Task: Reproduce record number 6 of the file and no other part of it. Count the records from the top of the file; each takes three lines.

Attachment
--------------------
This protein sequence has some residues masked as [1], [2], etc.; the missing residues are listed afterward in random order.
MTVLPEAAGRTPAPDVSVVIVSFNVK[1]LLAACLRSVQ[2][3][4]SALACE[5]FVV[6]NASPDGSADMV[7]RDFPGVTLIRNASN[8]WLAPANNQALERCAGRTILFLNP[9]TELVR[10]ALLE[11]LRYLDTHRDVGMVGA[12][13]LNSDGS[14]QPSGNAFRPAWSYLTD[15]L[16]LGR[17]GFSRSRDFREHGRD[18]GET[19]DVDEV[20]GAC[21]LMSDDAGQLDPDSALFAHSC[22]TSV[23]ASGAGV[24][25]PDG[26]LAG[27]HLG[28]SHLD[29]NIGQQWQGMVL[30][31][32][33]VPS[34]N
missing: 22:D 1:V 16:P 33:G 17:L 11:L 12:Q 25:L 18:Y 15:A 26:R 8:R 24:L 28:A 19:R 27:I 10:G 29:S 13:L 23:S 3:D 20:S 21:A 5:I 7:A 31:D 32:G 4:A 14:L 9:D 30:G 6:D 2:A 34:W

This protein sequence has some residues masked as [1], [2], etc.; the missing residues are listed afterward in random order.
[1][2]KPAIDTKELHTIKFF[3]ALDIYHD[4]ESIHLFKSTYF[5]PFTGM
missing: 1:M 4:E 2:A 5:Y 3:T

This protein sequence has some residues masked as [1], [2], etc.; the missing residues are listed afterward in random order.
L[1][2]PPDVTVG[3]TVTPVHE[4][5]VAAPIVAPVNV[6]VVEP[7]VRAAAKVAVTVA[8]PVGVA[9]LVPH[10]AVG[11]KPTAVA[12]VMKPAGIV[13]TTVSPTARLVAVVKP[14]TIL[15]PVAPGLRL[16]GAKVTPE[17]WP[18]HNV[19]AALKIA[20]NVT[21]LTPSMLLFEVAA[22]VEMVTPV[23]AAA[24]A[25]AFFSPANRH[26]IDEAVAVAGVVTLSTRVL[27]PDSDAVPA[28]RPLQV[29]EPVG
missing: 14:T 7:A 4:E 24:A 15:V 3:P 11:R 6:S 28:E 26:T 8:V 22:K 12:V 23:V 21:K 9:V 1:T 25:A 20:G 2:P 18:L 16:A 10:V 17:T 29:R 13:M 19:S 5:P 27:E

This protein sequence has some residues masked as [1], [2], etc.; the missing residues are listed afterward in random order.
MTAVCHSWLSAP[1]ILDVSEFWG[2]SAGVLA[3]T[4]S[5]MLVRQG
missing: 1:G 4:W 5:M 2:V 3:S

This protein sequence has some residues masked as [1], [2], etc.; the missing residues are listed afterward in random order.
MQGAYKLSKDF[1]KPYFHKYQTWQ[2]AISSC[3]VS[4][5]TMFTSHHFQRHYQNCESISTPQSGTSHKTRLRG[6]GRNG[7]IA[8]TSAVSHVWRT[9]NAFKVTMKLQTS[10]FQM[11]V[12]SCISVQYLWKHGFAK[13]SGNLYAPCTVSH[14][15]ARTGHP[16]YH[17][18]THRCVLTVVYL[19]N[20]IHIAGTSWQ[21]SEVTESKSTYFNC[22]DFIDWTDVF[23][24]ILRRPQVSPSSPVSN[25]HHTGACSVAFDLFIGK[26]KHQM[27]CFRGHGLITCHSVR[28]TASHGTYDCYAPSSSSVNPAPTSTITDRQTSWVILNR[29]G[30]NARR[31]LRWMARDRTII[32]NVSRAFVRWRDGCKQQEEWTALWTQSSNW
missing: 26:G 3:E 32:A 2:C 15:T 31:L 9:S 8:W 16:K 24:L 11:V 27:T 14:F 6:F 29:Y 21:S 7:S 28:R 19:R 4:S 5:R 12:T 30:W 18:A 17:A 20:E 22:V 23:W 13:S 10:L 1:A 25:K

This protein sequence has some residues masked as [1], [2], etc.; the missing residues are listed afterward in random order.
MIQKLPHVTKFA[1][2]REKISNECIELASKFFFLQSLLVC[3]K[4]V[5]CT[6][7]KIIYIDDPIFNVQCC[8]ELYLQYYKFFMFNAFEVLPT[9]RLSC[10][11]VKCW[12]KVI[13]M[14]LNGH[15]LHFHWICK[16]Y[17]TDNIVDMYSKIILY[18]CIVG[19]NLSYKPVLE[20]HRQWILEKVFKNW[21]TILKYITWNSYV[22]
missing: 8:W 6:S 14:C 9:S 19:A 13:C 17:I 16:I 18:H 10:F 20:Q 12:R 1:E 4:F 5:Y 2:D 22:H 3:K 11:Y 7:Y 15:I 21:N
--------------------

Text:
This protein sequence has some residues masked as [1], [2], etc.; the missing residues are listed afterward in random order.
MIQKLPHVTKFA[1][2]REKISNECIELASKFFFLQSLLVC[3]K[4]V[5]CT[6][7]KIIYIDDPIFNVQCC[8]ELYLQYYKFFMFNAFEVLPT[9]RLSC[10][11]VKCW[12]KVI[13]M[14]LNGH[15]LHFHWICK[16]Y[17]TDNIVDMYSKIILY[18]CIVG[19]NLSYKPVLE[20]HRQWILEKVFKNW[21]TILKYITWNSYV[22]
missing: 8:W 6:S 14:C 9:S 19:A 13:C 17:I 16:I 18:H 10:F 20:Q 12:R 1:E 4:F 5:Y 2:D 22:H 3:K 11:Y 7:Y 15:I 21:N